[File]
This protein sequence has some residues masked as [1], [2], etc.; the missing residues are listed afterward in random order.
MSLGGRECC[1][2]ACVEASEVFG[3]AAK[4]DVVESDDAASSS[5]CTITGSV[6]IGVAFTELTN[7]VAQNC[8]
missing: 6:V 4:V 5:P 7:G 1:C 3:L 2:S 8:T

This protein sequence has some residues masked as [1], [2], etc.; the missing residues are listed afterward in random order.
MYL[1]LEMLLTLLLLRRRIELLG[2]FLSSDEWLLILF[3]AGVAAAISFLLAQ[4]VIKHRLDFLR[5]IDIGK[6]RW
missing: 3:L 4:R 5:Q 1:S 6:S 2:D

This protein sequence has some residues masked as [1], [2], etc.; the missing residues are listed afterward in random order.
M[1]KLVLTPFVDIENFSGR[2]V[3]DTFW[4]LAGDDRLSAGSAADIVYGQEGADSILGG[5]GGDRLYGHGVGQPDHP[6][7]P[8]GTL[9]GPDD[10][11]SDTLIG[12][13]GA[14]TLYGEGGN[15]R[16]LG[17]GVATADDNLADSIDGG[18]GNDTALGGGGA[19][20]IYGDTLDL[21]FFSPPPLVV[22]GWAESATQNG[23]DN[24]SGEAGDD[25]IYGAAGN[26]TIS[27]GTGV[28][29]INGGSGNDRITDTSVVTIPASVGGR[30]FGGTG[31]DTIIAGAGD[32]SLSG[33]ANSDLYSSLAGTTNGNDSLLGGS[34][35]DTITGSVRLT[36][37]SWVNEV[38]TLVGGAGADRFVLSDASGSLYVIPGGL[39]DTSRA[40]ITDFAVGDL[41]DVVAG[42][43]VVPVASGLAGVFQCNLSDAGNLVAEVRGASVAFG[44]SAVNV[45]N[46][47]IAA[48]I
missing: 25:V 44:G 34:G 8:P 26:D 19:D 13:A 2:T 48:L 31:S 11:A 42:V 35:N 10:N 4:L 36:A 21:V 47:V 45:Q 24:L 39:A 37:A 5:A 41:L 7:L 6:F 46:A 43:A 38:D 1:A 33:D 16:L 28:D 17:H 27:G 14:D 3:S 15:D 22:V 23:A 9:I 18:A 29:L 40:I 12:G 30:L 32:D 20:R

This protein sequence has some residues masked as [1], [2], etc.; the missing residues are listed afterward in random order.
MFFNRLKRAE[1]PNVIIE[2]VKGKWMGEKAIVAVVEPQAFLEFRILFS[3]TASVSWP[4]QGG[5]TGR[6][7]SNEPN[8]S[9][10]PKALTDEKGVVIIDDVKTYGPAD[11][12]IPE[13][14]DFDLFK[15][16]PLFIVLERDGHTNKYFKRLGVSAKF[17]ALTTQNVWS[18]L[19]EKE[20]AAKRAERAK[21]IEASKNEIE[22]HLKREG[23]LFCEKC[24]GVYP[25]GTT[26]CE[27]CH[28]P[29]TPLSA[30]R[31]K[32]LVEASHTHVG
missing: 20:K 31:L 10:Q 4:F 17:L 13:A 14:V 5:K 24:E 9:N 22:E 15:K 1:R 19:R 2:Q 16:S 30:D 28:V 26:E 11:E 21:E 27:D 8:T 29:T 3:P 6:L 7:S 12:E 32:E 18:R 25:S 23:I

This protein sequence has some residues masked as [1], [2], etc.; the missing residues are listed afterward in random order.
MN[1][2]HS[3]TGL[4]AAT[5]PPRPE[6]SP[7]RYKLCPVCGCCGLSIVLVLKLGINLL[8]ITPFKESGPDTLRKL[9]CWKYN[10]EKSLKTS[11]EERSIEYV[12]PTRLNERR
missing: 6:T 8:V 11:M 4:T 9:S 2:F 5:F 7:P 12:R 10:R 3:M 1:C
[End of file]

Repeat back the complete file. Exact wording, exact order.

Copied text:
This protein sequence has some residues masked as [1], [2], etc.; the missing residues are listed afterward in random order.
MSLGGRECC[1][2]ACVEASEVFG[3]AAK[4]DVVESDDAASSS[5]CTITGSV[6]IGVAFTELTN[7]VAQNC[8]
missing: 6:V 4:V 5:P 7:G 1:C 3:L 2:S 8:T

This protein sequence has some residues masked as [1], [2], etc.; the missing residues are listed afterward in random order.
MYL[1]LEMLLTLLLLRRRIELLG[2]FLSSDEWLLILF[3]AGVAAAISFLLAQ[4]VIKHRLDFLR[5]IDIGK[6]RW
missing: 3:L 4:R 5:Q 1:S 6:S 2:D

This protein sequence has some residues masked as [1], [2], etc.; the missing residues are listed afterward in random order.
M[1]KLVLTPFVDIENFSGR[2]V[3]DTFW[4]LAGDDRLSAGSAADIVYGQEGADSILGG[5]GGDRLYGHGVGQPDHP[6][7]P[8]GTL[9]GPDD[10][11]SDTLIG[12][13]GA[14]TLYGEGGN[15]R[16]LG[17]GVATADDNLADSIDGG[18]GNDTALGGGGA[19][20]IYGDTLDL[21]FFSPPPLVV[22]GWAESATQNG[23]DN[24]SGEAGDD[25]IYGAAGN[26]TIS[27]GTGV[28][29]INGGSGNDRITDTSVVTIPASVGGR[30]FGGTG[31]DTIIAGAGD[32]SLSG[33]ANSDLYSSLAGTTNGNDSLLGGS[34][35]DTITGSVRLT[36][37]SWVNEV[38]TLVGGAGADRFVLSDASGSLYVIPGGL[39]DTSRA[40]ITDFAVGDL[41]DVVAG[42][43]VVPVASGLAGVFQCNLSDAGNLVAEVRGASVAFG[44]SAVNV[45]N[46][47]IAA[48]I
missing: 25:V 44:G 34:G 8:P 26:D 19:D 13:A 2:T 48:L 31:S 11:A 42:V 35:N 10:N 4:L 36:A 21:V 47:V 45:Q 24:L 39:A 37:A 5:A 41:L 7:L 6:F 46:A 43:A 38:D 1:A 33:D 16:L 28:D 17:H 27:G 14:D 3:S 15:D 22:V 23:A 9:I 18:A 29:L 40:I 12:G 30:L 32:D 20:R

This protein sequence has some residues masked as [1], [2], etc.; the missing residues are listed afterward in random order.
MFFNRLKRAE[1]PNVIIE[2]VKGKWMGEKAIVAVVEPQAFLEFRILFS[3]TASVSWP[4]QGG[5]TGR[6][7]SNEPN[8]S[9][10]PKALTDEKGVVIIDDVKTYGPAD[11][12]IPE[13][14]DFDLFK[15][16]PLFIVLERDGHTNKYFKRLGVSAKF[17]ALTTQNVWS[18]L[19]EKE[20]AAKRAERAK[21]IEASKNEIE[22]HLKREG[23]LFCEKC[24]GVYP[25]GTT[26]CE[27]CH[28]P[29]TPLSA[30]R[31]K[32]LVEASHTHVG
missing: 20:K 31:L 10:Q 4:F 17:L 13:A 14:V 5:K 24:E 9:N 22:E 15:K 1:R 19:R 2:Q 16:S 30:D 28:V 26:E 11:E 21:E 27:D 8:T 29:T 3:P 6:L 7:S 12:E 32:E 18:R 25:S 23:I

This protein sequence has some residues masked as [1], [2], etc.; the missing residues are listed afterward in random order.
MN[1][2]HS[3]TGL[4]AAT[5]PPRPE[6]SP[7]RYKLCPVCGCCGLSIVLVLKLGINLL[8]ITPFKESGPDTLRKL[9]CWKYN[10]EKSLKTS[11]EERSIEYV[12]PTRLNERR
missing: 6:T 8:V 11:M 4:T 9:S 2:F 5:F 7:P 12:R 10:R 3:M 1:C